Eight years ago in 2004, astronomers and lay people around the globe were anxiously waiting for a very unique astronomical phenomenon to occur. In fact, this event was so rare that no one then alive had observed it before. The last time it had occurred was back in 1882. This rare and fascinating event was a transit of our planetary neighbor Venus across the face of the Sun.
Transits of Venus occur in pairs and can be seen over a large area of the Earth’s surface. In 2004, residents in this area of the country were able to view the transit already in progress as the Sun rose. Despite some initial clouds, we finally did get some great views. See my observing report on the Skyscrapers’ web site (http://www.theskyscrapers.org ).
Well, the second Venus transit of this current pair happens on June 5-6. In this hemisphere it occurs on the 5th. To prepare everyone for this rare event I will first present a brief historical overview on Venus transits in general, and I will provide the local observing circumstances with some tips on safely viewing this phenomenon.
I think the astronomers of the first years of the twenty-first century, looking back over the long transitless period which will then have passed, will understand the anxiety of astronomers in our own time to utilise to the full whatever opportunities the coming transits may afford; and I venture to hope that should there be found, among the old volumes on their book-stalls, the essays and charts by which I have endeavoured to aid in securing that end (perhaps even this little book in which I record the history of the matter), they will not be disposed to judge over-harshly what some in our own day may have regarded as an excess of zeal.
So wrote Richard Proctor (1837-1888), in the concluding paragraphs of his 1875 book, Transits of Venus. Proctor was a prominent astronomer and prolific writer on the subject of astronomy. For me, he apparently gazed not only into the heavens but also into the future as well. For when I began my research into the transit of Venus across the face of the Sun for June 8, 2004, I immediately scanned my bookshelves for works published in preparation for the then more recent transits of 1874 and 1882.
I knew I possessed Proctor’s above mentioned work, for I had only recently acquired it from another amateur astronomer friend who knew I liked Proctor’s writings. It’s an increasingly difficult volume to locate at a reasonable price in good condition. My initial research into Venus transits came from reading this work. I also located another antiquarian book from the same time (1874) that was extremely technical, plus three more recent works that were entirely devoted to transits of Venus and Mercury.
Most books on astronomy have a small section on solar transits, but the works I referenced contained a wealth of information. They helped me to prepare the casual reader for the 2004 experience that no one living had ever witnessed.
What is a Transit?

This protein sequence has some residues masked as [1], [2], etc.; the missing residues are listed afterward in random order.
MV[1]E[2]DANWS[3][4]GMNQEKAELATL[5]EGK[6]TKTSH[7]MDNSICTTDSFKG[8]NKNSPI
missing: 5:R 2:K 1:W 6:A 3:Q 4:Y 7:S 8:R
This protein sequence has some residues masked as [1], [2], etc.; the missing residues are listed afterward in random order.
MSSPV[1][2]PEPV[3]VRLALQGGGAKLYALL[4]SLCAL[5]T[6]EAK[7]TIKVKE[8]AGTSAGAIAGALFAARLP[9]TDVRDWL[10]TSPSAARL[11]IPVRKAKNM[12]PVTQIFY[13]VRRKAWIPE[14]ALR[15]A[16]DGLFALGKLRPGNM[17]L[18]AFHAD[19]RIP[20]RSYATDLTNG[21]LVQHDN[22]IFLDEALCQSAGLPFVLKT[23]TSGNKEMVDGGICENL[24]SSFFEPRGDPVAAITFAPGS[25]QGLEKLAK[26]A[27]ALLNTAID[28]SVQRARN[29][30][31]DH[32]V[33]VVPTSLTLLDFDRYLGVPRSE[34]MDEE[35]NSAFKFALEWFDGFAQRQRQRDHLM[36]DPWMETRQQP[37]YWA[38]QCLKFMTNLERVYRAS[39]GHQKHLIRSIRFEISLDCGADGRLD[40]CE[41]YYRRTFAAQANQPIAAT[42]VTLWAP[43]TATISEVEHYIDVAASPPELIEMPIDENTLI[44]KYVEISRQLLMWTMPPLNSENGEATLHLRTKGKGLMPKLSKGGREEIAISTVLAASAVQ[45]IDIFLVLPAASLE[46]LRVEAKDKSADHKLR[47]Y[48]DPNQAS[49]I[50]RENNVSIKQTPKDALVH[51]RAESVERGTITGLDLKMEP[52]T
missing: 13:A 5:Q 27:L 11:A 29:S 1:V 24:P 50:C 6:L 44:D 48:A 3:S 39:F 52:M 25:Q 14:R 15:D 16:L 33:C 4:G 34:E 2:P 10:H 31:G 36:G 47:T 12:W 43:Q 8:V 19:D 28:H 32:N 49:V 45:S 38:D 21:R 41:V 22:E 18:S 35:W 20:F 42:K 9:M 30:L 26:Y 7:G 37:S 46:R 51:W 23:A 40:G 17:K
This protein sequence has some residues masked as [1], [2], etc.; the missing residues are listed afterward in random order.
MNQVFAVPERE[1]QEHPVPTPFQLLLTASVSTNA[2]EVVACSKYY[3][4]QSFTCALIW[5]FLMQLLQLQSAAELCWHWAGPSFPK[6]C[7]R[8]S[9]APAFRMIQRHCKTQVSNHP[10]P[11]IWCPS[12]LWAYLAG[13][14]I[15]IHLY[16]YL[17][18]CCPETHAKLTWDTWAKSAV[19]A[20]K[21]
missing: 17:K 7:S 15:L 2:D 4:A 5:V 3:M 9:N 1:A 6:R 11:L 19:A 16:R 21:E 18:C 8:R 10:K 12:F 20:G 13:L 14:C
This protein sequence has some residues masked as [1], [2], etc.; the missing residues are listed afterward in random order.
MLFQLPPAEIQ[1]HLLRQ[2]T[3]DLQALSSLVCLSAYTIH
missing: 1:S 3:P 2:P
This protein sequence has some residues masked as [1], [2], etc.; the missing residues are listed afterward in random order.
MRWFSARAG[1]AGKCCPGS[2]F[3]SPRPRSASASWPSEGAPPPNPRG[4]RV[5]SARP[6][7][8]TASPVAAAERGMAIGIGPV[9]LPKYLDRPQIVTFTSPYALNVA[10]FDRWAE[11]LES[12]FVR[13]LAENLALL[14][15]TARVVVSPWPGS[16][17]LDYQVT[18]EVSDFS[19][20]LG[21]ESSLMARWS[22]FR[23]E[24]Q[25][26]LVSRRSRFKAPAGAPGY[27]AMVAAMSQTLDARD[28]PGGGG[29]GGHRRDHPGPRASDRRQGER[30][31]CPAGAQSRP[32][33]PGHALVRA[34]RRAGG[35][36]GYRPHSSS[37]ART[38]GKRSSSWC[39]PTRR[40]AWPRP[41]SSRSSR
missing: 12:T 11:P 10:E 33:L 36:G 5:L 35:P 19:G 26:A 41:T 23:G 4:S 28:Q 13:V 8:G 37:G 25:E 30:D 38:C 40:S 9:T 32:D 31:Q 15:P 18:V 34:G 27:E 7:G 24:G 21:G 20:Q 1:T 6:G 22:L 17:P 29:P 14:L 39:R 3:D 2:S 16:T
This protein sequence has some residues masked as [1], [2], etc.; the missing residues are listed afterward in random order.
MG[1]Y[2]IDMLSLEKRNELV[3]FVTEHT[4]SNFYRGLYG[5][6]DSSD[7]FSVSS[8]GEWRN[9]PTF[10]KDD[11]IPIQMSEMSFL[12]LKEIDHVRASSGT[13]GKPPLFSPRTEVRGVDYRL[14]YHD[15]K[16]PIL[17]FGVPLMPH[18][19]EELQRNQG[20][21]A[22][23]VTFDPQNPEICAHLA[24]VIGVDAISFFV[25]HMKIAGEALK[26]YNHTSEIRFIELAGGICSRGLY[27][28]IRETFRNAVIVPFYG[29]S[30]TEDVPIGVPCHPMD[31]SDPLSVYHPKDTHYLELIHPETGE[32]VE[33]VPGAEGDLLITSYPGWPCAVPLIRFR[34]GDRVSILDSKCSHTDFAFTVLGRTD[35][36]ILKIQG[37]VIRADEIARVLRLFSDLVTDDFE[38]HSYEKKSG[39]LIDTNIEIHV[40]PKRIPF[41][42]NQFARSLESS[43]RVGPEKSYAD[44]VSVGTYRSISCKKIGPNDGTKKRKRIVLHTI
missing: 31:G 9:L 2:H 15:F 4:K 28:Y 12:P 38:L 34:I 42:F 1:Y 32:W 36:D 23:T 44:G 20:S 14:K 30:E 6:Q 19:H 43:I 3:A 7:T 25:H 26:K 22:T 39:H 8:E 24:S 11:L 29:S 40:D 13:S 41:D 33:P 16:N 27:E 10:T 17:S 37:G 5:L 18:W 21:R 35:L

Let’s first explore what a transit is. Simply stated, an astronomical transit occurs when one celestial object, such as a planet or a moon, passes in front of another celestial object. If you think about it, technically a solar eclipse is really a transit of the Moon across the face of the Sun! We just have another name for it!
But, let’s extend that analogy a little further. The Moon passes between the Earth and Sun and occasionally we observe a solar eclipse. Sometimes it’s a partial, sometimes it’s a total, and most times it doesn’t occur at all. It all depends upon the alignment of these three bodies! But why don’t we get a solar eclipse every new Moon? We would if the Moon’s orbit wasn’t tilted or inclined at an angle to the Earth’s orbit around the Sun. If all things were perfect, we would see a total solar eclipse and a total lunar eclipse every lunar month. It would become so routine that we probably wouldn’t pay much attention to it.
Well, when it comes to transits of Venus and Mercury across the face of the Sun, a similar principle applies. Since both planets occupy orbits between the Earth and the Sun it stands to reason that they would more than likely be seen to pass in front of the solar disk from time to time. Again, though the planets in the solar system pretty much lie in the same flat plane, the orbits may be inclined either above or below the plane of the Earth’s orbit.
So, as is the case with Mercury and Venus, when they pass inferior conjunction (between us and the Sun), sometimes they pass above or below the solar disk as seen from the Earth. (This concept is simply stated here, but it took the greatest astronomical minds of the past to figure it all out. It was a great mystery to be solved, and it took much observation, dedication and deduction to pull it all together into the solar system layout we have all come to know.) Like the Moon, the orbits of Mercury and Venus are also inclined slightly in relationship to Earth’s orbit. While Venus’ orbit is more circular, Mercury’s is more eccentric and inclined at an angle almost double that of Venus. With Mercury also closer to the Sun than Venus, its passages across the solar disk are therefore more likely to occur!